In some ways all this crap has tainted my own life. Because of the horrific stories I have heard from foster kids in our home, our own foster child, and my now adopted brothers and sisters from happenings before adoption, I see my community in a different light. We have one of the lowest crime rates in the country, yet it is a very dark place when no one is looking. Many times kids bear the brunt of that dark society.

As for my own adult life, I have never said this before, but my first marriage ended when my first wife was raped. It is a small town here and it was no secret that i spent months out of state working for the railroad so the guy came in and got what he wanted, the second time making her leave the state as she just could not handle it any more. And my current wife; while she was not raped, but forced to kiss and elderly man and might have led to more had an adult not entered the picture and stopped it.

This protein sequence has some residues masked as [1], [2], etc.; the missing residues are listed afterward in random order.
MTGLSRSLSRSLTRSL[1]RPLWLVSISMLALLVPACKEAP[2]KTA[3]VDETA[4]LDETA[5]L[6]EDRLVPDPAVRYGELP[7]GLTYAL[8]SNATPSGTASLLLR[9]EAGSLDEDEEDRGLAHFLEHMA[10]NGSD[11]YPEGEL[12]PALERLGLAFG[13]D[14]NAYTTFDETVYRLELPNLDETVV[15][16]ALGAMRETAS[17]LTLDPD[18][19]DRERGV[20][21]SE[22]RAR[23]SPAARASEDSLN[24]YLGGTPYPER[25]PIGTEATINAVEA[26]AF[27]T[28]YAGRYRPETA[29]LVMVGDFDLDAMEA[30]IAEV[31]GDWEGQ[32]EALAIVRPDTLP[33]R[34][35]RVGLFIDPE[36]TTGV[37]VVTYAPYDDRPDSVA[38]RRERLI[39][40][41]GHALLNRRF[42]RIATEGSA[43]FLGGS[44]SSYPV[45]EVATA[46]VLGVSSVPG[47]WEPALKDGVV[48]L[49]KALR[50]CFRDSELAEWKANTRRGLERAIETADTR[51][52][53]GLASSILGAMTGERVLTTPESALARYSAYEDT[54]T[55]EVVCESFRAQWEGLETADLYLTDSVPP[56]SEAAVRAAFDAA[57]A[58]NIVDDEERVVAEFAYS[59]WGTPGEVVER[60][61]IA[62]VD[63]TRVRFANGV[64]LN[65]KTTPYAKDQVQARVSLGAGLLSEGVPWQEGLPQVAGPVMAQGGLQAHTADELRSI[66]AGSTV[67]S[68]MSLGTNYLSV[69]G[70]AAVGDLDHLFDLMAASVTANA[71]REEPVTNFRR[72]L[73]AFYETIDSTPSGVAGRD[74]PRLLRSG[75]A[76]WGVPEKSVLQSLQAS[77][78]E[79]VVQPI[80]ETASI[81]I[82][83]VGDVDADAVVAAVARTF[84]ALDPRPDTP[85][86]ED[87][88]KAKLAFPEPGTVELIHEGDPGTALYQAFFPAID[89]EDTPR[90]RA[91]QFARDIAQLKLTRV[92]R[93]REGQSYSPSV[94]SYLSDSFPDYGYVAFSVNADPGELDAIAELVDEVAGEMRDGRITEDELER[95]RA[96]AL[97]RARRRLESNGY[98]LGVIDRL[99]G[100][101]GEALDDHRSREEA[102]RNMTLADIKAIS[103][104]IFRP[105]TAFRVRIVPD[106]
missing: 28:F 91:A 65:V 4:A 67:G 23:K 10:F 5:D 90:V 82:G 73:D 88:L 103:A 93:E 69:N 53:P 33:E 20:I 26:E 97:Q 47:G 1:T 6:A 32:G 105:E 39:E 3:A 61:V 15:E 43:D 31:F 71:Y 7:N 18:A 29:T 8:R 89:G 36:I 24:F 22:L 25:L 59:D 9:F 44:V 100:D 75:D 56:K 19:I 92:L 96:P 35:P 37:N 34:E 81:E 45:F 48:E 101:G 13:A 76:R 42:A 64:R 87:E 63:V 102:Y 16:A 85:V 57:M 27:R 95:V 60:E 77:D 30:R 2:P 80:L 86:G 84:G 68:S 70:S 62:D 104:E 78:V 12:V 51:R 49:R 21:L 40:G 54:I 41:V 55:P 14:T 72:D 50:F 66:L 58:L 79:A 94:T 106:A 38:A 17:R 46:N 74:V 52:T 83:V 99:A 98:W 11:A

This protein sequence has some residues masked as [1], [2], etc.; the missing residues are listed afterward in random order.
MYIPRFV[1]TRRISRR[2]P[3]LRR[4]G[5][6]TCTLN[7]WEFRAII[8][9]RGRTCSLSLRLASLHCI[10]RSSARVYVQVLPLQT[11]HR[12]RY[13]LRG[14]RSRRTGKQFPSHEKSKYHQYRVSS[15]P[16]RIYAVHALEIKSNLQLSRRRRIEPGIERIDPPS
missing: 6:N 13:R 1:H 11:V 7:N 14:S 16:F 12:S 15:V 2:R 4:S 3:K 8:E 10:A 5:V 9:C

But while all this has tainted my outlook on sex, I try not to let it. There has been some really profound moments, like both times I conceived my daughters. There was a time when we had a really nice day in mid May, so the wife and I went out and had a picnic by a stream, fish swimming, sun warming the blanket, and yes her 9 months pregnant. Okay, so maybe it caused our 4th daughter to be born 2 weeks early, but it was beautiful! And so it was after enough time had passed after her birth where we could be together again, so there are some powerful moments that really cement a relationship. I try to hold fast to those, and not to the nasty stuff I know happens to women and kids. That is not sex anyway, it is control.
 
Travis Johnson
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My favorite song regarding this problem is "Hell is for Children" by Pat Benatar...for what it is worth.